An Islamist extremist who called himself "Osama bin London" has been found guilty of leading his own "al-Qa'ida-style" cell which trained terrorists, including those who attempted to carry out the "second wave" of London bombings on 21 July 2005.
From his home in east London, Mohammed Hamid, 50, organised training camps in the New Forest, Berkshire and the Lake District and encouraged other fanatics to murder "non-believers". A jury at Woolwich Crown Court found him guilty of organising terrorist training and soliciting murder.
Atilla Ahmet, 43, Hamid's right-hand man and an ally of the cleric Abu Hamza, had earlier admitted three counts of soliciting murder.
Kibley Da Costa, 25; Mohammed Al-Figari, 45; and Kader Ahmed, 20, were found guilty of attending terror camps in the New Forest and at a Berkshire paintballing centre. Two others, Mohammed Kyriacou, 19, and Yassin Mutegombwa, 23, admitted attending terrorist training camps. The would-be terrorists were captured on video doing army-style rolls and jumping across rivers shouting "Allahu Akbar" (God is great) at the camps.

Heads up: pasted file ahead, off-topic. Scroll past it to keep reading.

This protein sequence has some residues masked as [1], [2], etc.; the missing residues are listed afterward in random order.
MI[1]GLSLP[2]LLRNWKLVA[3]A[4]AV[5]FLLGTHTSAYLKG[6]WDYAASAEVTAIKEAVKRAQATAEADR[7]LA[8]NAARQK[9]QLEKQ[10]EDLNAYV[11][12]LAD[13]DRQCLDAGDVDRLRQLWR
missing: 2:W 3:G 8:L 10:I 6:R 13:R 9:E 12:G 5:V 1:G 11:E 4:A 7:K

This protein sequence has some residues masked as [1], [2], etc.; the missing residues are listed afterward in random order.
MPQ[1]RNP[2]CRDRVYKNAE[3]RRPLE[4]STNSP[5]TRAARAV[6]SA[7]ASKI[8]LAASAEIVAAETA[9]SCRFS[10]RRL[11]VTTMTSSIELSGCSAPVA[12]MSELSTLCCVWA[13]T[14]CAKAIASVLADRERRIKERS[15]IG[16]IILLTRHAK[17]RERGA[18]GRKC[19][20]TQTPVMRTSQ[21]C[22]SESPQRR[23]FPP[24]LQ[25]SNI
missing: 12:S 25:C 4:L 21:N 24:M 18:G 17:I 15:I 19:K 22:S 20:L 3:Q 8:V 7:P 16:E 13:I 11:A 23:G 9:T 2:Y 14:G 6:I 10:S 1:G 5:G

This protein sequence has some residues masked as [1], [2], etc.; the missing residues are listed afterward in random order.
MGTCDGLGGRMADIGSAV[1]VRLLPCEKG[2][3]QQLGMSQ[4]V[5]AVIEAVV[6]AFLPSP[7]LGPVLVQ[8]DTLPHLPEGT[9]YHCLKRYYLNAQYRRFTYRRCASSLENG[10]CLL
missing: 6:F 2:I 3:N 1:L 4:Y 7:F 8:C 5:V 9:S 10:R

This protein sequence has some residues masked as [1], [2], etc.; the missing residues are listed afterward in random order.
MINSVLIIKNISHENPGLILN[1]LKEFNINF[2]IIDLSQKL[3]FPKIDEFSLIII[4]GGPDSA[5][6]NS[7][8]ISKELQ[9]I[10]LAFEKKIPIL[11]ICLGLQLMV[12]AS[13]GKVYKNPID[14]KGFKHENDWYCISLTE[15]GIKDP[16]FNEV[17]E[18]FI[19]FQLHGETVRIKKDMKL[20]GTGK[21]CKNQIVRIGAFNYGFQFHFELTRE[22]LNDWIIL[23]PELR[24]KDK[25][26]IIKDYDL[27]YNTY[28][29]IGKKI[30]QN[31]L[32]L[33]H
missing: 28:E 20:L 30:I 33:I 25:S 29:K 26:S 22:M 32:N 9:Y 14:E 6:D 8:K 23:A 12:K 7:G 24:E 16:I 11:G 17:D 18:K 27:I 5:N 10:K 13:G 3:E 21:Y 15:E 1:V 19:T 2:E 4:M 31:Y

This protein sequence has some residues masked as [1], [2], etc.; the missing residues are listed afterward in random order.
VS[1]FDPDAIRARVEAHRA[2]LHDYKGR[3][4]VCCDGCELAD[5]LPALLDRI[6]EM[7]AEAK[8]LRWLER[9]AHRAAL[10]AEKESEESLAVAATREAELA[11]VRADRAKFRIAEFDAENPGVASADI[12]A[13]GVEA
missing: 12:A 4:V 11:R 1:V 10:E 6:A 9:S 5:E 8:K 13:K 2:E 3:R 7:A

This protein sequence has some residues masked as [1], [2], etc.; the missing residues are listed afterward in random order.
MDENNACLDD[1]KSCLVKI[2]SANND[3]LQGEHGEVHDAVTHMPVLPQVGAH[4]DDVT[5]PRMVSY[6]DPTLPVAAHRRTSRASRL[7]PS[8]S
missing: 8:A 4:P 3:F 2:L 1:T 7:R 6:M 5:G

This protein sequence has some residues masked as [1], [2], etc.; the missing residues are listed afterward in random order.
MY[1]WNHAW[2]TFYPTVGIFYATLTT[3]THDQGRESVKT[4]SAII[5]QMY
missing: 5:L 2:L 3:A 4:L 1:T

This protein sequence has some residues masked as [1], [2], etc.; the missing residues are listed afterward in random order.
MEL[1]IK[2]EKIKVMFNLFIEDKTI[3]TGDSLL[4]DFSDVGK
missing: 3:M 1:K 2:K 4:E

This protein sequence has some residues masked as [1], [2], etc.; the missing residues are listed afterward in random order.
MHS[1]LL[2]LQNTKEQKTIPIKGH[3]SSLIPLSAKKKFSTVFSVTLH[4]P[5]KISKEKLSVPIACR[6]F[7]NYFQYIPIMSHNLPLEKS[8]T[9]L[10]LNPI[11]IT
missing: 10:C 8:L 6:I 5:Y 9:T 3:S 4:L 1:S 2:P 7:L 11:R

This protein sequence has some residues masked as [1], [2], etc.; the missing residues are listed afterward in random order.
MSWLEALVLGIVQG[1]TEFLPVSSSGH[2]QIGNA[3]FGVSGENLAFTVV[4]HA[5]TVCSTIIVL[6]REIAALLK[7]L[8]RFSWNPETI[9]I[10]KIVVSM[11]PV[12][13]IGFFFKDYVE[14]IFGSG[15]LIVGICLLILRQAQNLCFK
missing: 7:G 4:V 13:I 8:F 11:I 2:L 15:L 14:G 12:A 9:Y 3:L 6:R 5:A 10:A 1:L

The intelligence services face embarrassment over the fact that the men were able to attempt the attacks despite being under surveillance. Five of the men behind the July 21 bombings – Muktar Said Ibrahim, Hussain Osman, Yassin Omar, Ramzi Mohammed and Adel Yahya – met at the training camps in the Lake District. In August 2004, an MI5 surveillance team was monitoring the gang's leaders when they visited Baysbrown Farm in Cumbria. Bugged conversations revealed Hamid repeatedly describing the death toll of 53 from the London bombings on 7 July 2005 as "not even breakfast to me".
Hamid and Ahmet will be sentenced on 7 March. The five followers were yesterday jailed for up to four years and 11 months. The judge, Mr Justice Pitchers, described the two leaders as "charismatic and powerful figures".Reuse content